As soon as December
arrived, the Christmas activity planning went into full swing. Everyone is in
full holiday mode—scheduling parties, programs, luncheons, etc. Many are also looking for opportunities to
give and spread joy during the season.
One of the first phone
calls I received regarding Christmas activities was from a large corporation in
our town who does an annual philanthropy project. The majority of employees
from this company take money from their paychecks each month to put toward the
charitable cause chosen for the year. For the past two years, their project has
been to buy gifts for every student in self-contained special education
classrooms in our county. That’s six classrooms! And it doesn’t stop there. They
spend approximately $100 on each student, buying them things they need, as well
as things they want.
What’s really special
about this group is that they not only bring the gifts; they also bring pizza,
drinks and all the snack trimmings for a Christmas party. The gifts and party
are great, but the best part is the employees spend almost two hours getting to
know the students, laughing with them and taking tons of pictures. The students
The second Christmas
blessing our class received was a holiday carnival hosted by our school’s Student
Council club. They planned five stations for the students to move through in
groups; club members facilitated each station and interacted with my students
continuously. Students could create art, decorate cookies, sing and dance, play
games and read books. The event was so well-planned, and my students had an
As is evident, my class
has received a great deal of Christmas giving this year. As a teacher, I felt
it was my responsibility to teach my students that receiving is great, but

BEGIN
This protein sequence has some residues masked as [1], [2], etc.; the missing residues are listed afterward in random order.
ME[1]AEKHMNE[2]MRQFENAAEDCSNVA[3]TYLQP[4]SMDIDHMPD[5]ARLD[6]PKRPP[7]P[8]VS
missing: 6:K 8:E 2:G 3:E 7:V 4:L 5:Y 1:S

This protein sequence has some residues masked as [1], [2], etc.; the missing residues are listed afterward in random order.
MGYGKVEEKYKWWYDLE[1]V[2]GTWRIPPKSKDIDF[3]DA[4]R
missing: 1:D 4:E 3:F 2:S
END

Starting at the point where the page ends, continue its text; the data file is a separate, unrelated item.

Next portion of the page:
being the giver is even better. So, we decided to take on a little Christmas
giving project of our own. My class “adopted” a child from the local child abuse
prevention center. This entailed picking up a Christmas list for a child,
purchasing the needed and wanted items from the list, wrapping the gifts and
returning them to the center by a certain date.
We took time to discuss
the project and made a shopping list as a class for our five-year-old boy (my
students called him Little Boy the entire time since we didn’t have his actual
name). I read his list to the class, and then had them decide what things he
might need and like. They did an excellent job planning it out!
We also sent home a
note to parents about the project; many sent in wrapping paper, money and items
from the little boy’s list. The students went shopping in small groups over
three days to gather all the items on the list. They also made gift tags and
wrapped the presents. It was so encouraging to hear my students ask me first
thing the morning after the presents were due back to the center if I had dropped
off Little Boy’s gifts.
In addition to our
giving project, my students made gifts as a way of showing appreciation for the
gifts we received. They made Christmas
tree door hangers for the employees who hosted the class party and brought
gifts. The hangers are complete with hand-decorated ornaments, handmade paper
chains, wrapping paper and shiny bows. We are also working on a poster-board
stocking for the Student Council, which will have each student’s signature and
a big “thank you” written on it.
This Christmas, my
students have taught me a lesson. The enthusiasm they have shown in preparing
gifts for others this Christmas season has reminded me of the true reason for
the season: giving sacrificially and joyfully without expecting anything in
return. What would I do without my 14 little teachers?!
I would love to hear
how your class plans to celebrate the holidays. What fun events do you
participate in? How do you teach your students about giving?